By Arul Louis
United Nations, China has informed the members of United Nations Security Council (UNSC) that it will raise the India-Pakistan issue during a closed door session on Wednesday, according to diplomatic sources. It is likely to come up after the scheduled session on Mali, when it will adjourn from its chamber to the consultation room for closed consultations.
Rather than focusing on Kashmir, as it did at a consultation in August, China is expected to take a broader approach to India-Pakistan issues by including Kashmir in it and claiming that a serious situation was developing on the subcontinent and asking for a briefing.
For this, China is expected to draw attention to a letter from Pakistan Foreign Minister Shah Mehmood Qureshi to the Security Council alleging border violations by India and the deployment of more weapons.
In the letter, Qureshi alleged that India had removed parts of the fence on the Line of Control in five sectors and deployed Brahmos and anti-tank and other missiles along the line.
China’s Permanent Representative Zhang Jun had mentioned this letter after his failed attempt to hold consultations on India-Pakistan in December last year.
Qureshi is expected to be at the UN on Wednesday, stopping here on his way to Washington for meetings with US officials on the Iran crisis.
But he will not be here in time for the consultation, and even if he were, he would not be allowed to participate directly.
He is scheduled to have a meeting with UN Secretary-General Antonio Guterres later in the evening.
The official schedule for the Security Council mentions only Mali as the topic of consultations, but there is a provision for raising other issues under the “any other business” category that Beijing wants to utilise, diplomats said.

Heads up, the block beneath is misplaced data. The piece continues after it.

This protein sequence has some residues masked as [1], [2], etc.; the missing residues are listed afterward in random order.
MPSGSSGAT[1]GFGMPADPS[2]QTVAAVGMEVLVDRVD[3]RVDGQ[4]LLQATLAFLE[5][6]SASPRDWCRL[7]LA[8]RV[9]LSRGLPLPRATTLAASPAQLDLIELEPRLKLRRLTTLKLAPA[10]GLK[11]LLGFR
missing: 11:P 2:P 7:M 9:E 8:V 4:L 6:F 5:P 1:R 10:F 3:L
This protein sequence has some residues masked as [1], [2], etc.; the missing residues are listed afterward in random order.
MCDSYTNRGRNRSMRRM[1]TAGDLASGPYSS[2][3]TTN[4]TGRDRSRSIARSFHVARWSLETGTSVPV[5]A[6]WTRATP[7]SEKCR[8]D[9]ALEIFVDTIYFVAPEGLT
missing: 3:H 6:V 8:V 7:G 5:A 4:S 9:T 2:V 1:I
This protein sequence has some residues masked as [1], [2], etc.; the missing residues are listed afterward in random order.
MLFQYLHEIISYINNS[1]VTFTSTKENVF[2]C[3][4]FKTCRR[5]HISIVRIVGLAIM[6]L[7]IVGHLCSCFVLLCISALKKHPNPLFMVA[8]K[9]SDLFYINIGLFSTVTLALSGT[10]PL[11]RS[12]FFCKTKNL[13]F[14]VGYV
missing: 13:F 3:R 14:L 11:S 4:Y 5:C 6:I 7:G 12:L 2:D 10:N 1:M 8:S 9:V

China last month tried to raise the India-Pakistan and Kashmir issues at a similar consultation, but withdrew its request when it found overwhelming opposition to it.
Diplomatic sources said that Beijing was making a second attempt as the Security Council’s composition changed in January when five non-permanent members retired and were replaced by a fresh set.
It is hoping that it may get support from some of the new members and not be totally isolated as before.
Regardless of the support it gets, China has the right to raise any issue it wants.
While the US was the President of the Security Council in December, Vietnam, a newcomer to the body, has that role now.
Wednesday’s consultation will be similar to the one held in August that focused on the Kashmir issue after the abrogation of Article 370 which granted special status to the erstwhile state of Jammu and Kashmir.
Nothing came out of that meeting, with the members refusing to even allow a statement on the meeting to be issued.